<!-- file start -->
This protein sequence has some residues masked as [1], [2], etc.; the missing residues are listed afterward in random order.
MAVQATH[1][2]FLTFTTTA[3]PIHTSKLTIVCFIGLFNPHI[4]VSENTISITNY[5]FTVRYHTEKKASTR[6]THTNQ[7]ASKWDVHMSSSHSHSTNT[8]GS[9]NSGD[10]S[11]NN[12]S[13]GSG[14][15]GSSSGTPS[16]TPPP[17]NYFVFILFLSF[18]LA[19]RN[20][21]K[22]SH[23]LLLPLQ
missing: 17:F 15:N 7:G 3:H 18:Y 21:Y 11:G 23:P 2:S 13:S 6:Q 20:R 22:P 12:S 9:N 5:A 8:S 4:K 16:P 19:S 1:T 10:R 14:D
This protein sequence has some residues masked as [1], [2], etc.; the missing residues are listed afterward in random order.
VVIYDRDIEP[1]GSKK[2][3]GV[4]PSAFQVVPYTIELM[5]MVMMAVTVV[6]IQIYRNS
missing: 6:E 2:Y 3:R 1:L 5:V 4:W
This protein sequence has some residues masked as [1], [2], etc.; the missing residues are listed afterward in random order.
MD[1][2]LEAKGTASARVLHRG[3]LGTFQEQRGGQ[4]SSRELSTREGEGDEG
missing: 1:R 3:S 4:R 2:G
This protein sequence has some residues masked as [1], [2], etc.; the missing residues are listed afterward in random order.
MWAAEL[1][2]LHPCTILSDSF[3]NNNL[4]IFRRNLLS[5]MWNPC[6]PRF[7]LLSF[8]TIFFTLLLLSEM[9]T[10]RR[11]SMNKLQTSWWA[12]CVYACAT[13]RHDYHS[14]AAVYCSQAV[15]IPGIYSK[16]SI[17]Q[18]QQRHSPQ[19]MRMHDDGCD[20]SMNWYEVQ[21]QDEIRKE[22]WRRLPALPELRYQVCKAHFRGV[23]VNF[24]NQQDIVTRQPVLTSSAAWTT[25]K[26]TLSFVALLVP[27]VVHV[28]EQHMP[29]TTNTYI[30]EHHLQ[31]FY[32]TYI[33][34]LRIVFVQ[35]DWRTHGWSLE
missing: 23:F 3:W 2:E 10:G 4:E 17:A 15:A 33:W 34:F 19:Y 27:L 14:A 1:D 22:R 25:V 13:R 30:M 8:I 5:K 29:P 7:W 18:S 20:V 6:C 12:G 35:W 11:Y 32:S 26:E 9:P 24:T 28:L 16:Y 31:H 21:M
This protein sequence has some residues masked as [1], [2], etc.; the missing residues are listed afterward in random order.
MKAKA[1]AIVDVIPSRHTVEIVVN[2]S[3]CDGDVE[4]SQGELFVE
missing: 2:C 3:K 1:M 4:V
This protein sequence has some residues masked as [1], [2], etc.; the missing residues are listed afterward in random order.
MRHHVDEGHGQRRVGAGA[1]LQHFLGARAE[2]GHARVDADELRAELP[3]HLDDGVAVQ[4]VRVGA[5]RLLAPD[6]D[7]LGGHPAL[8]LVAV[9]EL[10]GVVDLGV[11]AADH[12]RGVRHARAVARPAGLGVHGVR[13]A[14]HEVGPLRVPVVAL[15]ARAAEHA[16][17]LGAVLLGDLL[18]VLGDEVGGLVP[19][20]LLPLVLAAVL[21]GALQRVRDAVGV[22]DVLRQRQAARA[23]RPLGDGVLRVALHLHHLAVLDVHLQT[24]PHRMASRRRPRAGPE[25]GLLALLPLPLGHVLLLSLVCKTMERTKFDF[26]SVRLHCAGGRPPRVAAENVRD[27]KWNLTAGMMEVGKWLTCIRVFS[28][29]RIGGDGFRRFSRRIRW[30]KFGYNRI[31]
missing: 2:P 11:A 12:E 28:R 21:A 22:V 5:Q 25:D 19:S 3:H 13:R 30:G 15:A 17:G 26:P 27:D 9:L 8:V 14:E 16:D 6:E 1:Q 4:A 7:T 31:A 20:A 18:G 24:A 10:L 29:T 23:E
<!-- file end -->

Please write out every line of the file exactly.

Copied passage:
This protein sequence has some residues masked as [1], [2], etc.; the missing residues are listed afterward in random order.
MAVQATH[1][2]FLTFTTTA[3]PIHTSKLTIVCFIGLFNPHI[4]VSENTISITNY[5]FTVRYHTEKKASTR[6]THTNQ[7]ASKWDVHMSSSHSHSTNT[8]GS[9]NSGD[10]S[11]NN[12]S[13]GSG[14][15]GSSSGTPS[16]TPPP[17]NYFVFILFLSF[18]LA[19]RN[20][21]K[22]SH[23]LLLPLQ
missing: 17:F 15:N 7:G 3:H 18:Y 21:Y 11:G 23:P 2:S 13:S 6:Q 20:R 22:P 12:S 9:N 5:A 8:S 4:K 16:P 19:S 1:T 10:R 14:D
This protein sequence has some residues masked as [1], [2], etc.; the missing residues are listed afterward in random order.
VVIYDRDIEP[1]GSKK[2][3]GV[4]PSAFQVVPYTIELM[5]MVMMAVTVV[6]IQIYRNS
missing: 6:E 2:Y 3:R 1:L 5:V 4:W
This protein sequence has some residues masked as [1], [2], etc.; the missing residues are listed afterward in random order.
MD[1][2]LEAKGTASARVLHRG[3]LGTFQEQRGGQ[4]SSRELSTREGEGDEG
missing: 1:R 3:S 4:R 2:G
This protein sequence has some residues masked as [1], [2], etc.; the missing residues are listed afterward in random order.
MWAAEL[1][2]LHPCTILSDSF[3]NNNL[4]IFRRNLLS[5]MWNPC[6]PRF[7]LLSF[8]TIFFTLLLLSEM[9]T[10]RR[11]SMNKLQTSWWA[12]CVYACAT[13]RHDYHS[14]AAVYCSQAV[15]IPGIYSK[16]SI[17]Q[18]QQRHSPQ[19]MRMHDDGCD[20]SMNWYEVQ[21]QDEIRKE[22]WRRLPALPELRYQVCKAHFRGV[23]VNF[24]NQQDIVTRQPVLTSSAAWTT[25]K[26]TLSFVALLVP[27]VVHV[28]EQHMP[29]TTNTYI[30]EHHLQ[31]FY[32]TYI[33][34]LRIVFVQ[35]DWRTHGWSLE
missing: 23:F 3:W 2:E 10:G 4:E 17:A 15:A 33:W 34:F 19:Y 27:L 14:A 1:D 22:R 25:V 13:R 30:M 8:I 5:K 29:P 7:W 18:S 20:V 6:C 12:G 35:W 11:Y 32:S 26:E 9:P 24:T 28:L 16:Y 31:H 21:M
This protein sequence has some residues masked as [1], [2], etc.; the missing residues are listed afterward in random order.
MKAKA[1]AIVDVIPSRHTVEIVVN[2]S[3]CDGDVE[4]SQGELFVE
missing: 2:C 3:K 1:M 4:V
This protein sequence has some residues masked as [1], [2], etc.; the missing residues are listed afterward in random order.
MRHHVDEGHGQRRVGAGA[1]LQHFLGARAE[2]GHARVDADELRAELP[3]HLDDGVAVQ[4]VRVGA[5]RLLAPD[6]D[7]LGGHPAL[8]LVAV[9]EL[10]GVVDLGV[11]AADH[12]RGVRHARAVARPAGLGVHGVR[13]A[14]HEVGPLRVPVVAL[15]ARAAEHA[16][17]LGAVLLGDLL[18]VLGDEVGGLVP[19][20]LLPLVLAAVL[21]GALQRVRDAVGV[22]DVLRQRQAARA[23]RPLGDGVLRVALHLHHLAVLDVHLQT[24]PHRMASRRRPRAGPE[25]GLLALLPLPLGHVLLLSLVCKTMERTKFDF[26]SVRLHCAGGRPPRVAAENVRD[27]KWNLTAGMMEVGKWLTCIRVFS[28][29]RIGGDGFRRFSRRIRW[30]KFGYNRI[31]
missing: 2:P 11:A 12:E 28:R 21:A 22:V 5:Q 25:D 19:S 3:H 13:R 30:G 15:A 17:G 26:P 27:D 9:L 8:V 14:E 16:D 6:E 1:Q 4:A 7:T 31:A 20:A 18:G 24:A 10:L 29:T 23:E